Note: Just the opposite of array_intersect() we use the array_diff() function that returns the values located in the first array that are not located in any of the subsequent arrays and use the array_diff_assoc() function for the associative array.

The following is a list of the array related functions.

Function Description
array() Creates an array
array_change_key_case() Changes all keys in an array to lowercase or uppercase
array_chunk() Splits an array into chunks of arrays
array_column() Returns the values from a single column in the input array
array_combine() Creates an array using the elements from one "keys" array and one "values" array
array_count_values() Counts all the values of an array
array_diff() Compare arrays, and returns the differences (compare values only)
array_diff_assoc() Compare arrays, and returns the differences (compare keys and values)
array_diff_key() Compare arrays, and returns the differences (compare keys only)
array_diff_uassoc() Compare arrays, and returns the differences (compare keys and values, using a user-defined key comparison function)
array_diff_ukey() Compare arrays, and returns the differences (compare keys only, using a user-defined key comparison function)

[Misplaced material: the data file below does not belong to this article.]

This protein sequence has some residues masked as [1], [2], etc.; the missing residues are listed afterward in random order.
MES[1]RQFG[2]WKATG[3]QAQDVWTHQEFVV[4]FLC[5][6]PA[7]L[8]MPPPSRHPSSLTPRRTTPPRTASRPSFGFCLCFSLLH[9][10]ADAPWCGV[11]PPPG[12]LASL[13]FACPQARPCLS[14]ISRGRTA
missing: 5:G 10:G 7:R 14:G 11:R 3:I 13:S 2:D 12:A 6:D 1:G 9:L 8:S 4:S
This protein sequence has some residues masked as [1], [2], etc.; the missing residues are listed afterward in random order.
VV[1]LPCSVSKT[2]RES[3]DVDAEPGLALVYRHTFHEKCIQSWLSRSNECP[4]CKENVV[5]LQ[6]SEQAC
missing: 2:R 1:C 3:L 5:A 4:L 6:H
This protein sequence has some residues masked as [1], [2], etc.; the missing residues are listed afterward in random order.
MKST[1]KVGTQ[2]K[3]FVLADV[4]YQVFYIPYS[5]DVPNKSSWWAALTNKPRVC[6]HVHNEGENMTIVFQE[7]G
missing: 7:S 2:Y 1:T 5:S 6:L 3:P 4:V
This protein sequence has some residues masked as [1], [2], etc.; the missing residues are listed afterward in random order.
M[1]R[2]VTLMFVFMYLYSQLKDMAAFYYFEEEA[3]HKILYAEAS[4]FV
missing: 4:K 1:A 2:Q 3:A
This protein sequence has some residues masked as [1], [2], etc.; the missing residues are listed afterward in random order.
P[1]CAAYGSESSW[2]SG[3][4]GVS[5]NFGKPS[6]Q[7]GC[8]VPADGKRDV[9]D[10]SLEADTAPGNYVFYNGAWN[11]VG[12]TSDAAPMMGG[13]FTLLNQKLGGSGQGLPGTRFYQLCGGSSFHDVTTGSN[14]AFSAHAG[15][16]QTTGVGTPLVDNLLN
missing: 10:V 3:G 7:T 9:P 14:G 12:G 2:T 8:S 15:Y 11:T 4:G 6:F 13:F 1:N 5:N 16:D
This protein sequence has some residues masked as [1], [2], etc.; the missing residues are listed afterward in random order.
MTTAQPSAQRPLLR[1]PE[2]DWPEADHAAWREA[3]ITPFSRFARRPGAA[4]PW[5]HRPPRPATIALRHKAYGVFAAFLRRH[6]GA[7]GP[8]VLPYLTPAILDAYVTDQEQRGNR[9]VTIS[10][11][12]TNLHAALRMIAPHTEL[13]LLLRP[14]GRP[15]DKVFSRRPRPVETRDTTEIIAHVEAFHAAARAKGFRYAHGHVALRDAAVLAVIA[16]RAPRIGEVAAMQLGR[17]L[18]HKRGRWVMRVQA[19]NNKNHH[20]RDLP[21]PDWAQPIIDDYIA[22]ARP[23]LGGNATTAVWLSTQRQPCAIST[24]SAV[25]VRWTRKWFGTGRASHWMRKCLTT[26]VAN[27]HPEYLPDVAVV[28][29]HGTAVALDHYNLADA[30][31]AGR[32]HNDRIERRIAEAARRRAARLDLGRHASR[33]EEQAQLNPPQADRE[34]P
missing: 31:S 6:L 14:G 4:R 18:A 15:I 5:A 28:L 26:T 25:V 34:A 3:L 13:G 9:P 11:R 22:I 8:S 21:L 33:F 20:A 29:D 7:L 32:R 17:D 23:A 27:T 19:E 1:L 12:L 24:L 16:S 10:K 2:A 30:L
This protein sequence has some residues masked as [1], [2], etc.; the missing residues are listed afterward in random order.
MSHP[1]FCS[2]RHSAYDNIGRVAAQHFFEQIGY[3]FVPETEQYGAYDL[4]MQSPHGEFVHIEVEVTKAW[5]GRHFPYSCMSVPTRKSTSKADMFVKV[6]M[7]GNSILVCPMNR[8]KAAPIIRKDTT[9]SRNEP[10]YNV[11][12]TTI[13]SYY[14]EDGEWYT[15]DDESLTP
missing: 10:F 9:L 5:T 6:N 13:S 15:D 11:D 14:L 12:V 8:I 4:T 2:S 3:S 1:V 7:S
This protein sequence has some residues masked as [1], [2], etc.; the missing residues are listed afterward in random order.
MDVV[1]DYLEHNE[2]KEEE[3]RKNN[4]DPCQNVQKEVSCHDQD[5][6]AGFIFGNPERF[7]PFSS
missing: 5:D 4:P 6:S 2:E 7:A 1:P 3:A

array_fill() Fills an array with values
array_fill_keys() Fills an array with values, specifying keys
array_filter() Filters the values of an array using a callback function
array_flip() Flips/exchanges all keys with their associated values in an array
array_intersect() Compare arrays, and returns the matches (compare values only)
array_intersect_assoc() Compare arrays and returns the matches (compare keys and values)
array_intersect_key() Compare arrays, and returns the matches (compare keys only)
array_intersect_uassoc() Compare arrays, and returns the matches (compare keys and values, using a user-defined key comparison function)
array_intersect_ukey() Compare arrays, and returns the matches (compare keys only, using a user-defined key comparison function)
array_key_exists() Checks if the specified key exists in the array
array_keys() Returns all the keys of an array